Printed Items

How to

Examine letters and diaries


Read between the lines.


Early printed materials and manuscripts hold tantalizing clues and valuable primary-source facts. This is such a wide-ranging topic that we have arbitrarily limited ourselves to personal papers and manuscripts. See your library for help with other printed items.

Historical investigators love to work with letters and diaries. These are primary sources that come straight from the heart, generally free of evasions. After all, few writers expected us to be reading their personal mail or journals.

Both journals and letters offer valuable, exciting (and occasionally challenging) opportunities to see directly into the past.

However, as with all historical records, you will need to evaluate authenticity and be aware of possible tampering or deliberate omissions. It's easy to become emotionally attached to the writer, so be on the lookout for bias and motivation.

Diaries & Journals

These are not your basic little pink books filled with the longings of prepubescents. Men wrote the vast majority of historical diaries and journals (consider the journals of Lewis and Clark). It wasn't until the 1800s that journal writing became a popular practice among women.


Until the advent of telegraph and telephone, letters were the primary form of long-distance communication. Instruction in letter writing was part of a proper education.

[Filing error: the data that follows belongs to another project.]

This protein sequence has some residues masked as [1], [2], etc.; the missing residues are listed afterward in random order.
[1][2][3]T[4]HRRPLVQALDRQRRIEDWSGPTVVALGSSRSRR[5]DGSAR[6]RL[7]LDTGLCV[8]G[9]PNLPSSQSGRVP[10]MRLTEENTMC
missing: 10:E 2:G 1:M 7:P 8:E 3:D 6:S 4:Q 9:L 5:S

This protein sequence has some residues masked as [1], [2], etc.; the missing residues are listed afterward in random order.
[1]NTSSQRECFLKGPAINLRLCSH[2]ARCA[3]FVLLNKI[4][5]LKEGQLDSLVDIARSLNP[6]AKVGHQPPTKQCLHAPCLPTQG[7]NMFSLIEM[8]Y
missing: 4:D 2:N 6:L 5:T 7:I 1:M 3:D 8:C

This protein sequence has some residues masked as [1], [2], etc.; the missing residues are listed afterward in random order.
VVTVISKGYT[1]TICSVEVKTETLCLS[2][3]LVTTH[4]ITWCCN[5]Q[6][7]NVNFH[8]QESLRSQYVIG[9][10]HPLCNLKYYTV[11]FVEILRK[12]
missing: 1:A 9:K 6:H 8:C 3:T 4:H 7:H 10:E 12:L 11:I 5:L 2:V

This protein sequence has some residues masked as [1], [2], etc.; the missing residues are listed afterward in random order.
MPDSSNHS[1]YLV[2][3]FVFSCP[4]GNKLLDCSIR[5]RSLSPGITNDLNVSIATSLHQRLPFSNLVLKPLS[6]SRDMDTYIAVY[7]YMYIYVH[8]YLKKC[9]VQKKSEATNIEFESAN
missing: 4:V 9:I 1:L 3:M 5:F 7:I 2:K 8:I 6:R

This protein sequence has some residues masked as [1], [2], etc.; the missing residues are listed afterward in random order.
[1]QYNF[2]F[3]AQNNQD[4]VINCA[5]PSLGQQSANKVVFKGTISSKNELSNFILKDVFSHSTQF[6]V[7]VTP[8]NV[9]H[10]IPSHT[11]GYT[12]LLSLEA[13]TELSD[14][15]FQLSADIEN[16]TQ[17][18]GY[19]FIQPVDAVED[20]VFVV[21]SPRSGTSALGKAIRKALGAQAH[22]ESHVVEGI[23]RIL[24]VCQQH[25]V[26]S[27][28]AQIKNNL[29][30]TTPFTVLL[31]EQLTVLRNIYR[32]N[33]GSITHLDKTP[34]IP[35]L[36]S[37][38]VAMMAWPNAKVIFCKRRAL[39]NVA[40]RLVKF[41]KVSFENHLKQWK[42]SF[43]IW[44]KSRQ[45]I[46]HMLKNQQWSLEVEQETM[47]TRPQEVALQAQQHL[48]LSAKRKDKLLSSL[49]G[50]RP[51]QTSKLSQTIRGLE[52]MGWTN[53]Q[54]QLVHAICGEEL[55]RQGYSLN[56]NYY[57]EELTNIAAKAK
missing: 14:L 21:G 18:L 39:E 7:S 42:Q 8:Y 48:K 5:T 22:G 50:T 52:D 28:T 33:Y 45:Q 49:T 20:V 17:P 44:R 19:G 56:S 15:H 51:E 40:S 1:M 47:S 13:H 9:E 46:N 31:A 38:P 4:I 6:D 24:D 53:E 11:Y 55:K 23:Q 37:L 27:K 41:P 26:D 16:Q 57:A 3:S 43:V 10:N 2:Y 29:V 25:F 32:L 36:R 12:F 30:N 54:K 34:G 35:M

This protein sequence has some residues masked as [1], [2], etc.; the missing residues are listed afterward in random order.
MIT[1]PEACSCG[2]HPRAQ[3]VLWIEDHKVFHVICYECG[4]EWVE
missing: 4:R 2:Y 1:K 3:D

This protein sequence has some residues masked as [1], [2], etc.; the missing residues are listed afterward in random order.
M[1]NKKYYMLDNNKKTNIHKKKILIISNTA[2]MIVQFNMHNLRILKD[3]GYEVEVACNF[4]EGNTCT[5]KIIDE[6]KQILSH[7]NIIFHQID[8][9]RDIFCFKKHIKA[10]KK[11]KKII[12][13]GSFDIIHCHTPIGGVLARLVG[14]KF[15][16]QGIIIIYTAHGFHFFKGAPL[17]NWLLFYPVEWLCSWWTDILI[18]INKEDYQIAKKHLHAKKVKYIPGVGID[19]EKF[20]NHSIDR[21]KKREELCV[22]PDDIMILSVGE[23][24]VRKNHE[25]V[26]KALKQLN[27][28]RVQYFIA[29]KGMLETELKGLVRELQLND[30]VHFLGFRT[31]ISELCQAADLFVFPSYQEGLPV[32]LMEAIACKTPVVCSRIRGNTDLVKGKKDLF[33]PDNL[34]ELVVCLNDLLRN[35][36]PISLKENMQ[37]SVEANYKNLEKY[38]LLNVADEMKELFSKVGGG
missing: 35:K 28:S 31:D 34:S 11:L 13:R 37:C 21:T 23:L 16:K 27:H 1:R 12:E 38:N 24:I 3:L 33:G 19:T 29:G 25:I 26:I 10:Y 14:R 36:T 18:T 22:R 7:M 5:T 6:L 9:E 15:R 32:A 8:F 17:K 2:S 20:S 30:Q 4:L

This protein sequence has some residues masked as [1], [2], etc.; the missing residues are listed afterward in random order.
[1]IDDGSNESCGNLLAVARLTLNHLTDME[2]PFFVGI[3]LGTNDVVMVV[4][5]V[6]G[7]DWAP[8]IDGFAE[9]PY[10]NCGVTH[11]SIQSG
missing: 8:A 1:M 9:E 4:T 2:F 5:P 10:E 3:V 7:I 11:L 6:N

Despite their ephemeral nature, vast numbers of early American letters still exist. Because a letter is written to a specific "other" party, it tends to reveal less than a diary.

Although every letter has interesting elements, to be historically useful a collection of letters is generally required.

Finding a Subject

You don't have to own an original document to conduct a manuscript investigation. The Internet has brought thousands of manuscripts within your reach.

Perhaps you will want to explore writings from a particular period of history, or letters authored by a personal hero. You can even search online for family manuscripts.

For basic instruction about accessing materials in one of the world's largest online manuscript collections, visit Finding Items in American Memory Collections at the Library of Congress Web site.

History Detectives Tips

  • If you're having trouble reading a manuscript, focus on individual letters in words you know, and compare with indecipherable letters.
  • Look up unfamiliar words in the Oxford English Dictionary, which includes archaic and obscure words that you might find in manuscripts.
  • When a document seems difficult to understand, leave it alone for a while. Let your mind work on problems while you do something else.
  • If writing seems "wrong," ask someone with no pre-conceived notions to look at the manuscript. Fresh eyes can see more clearly.

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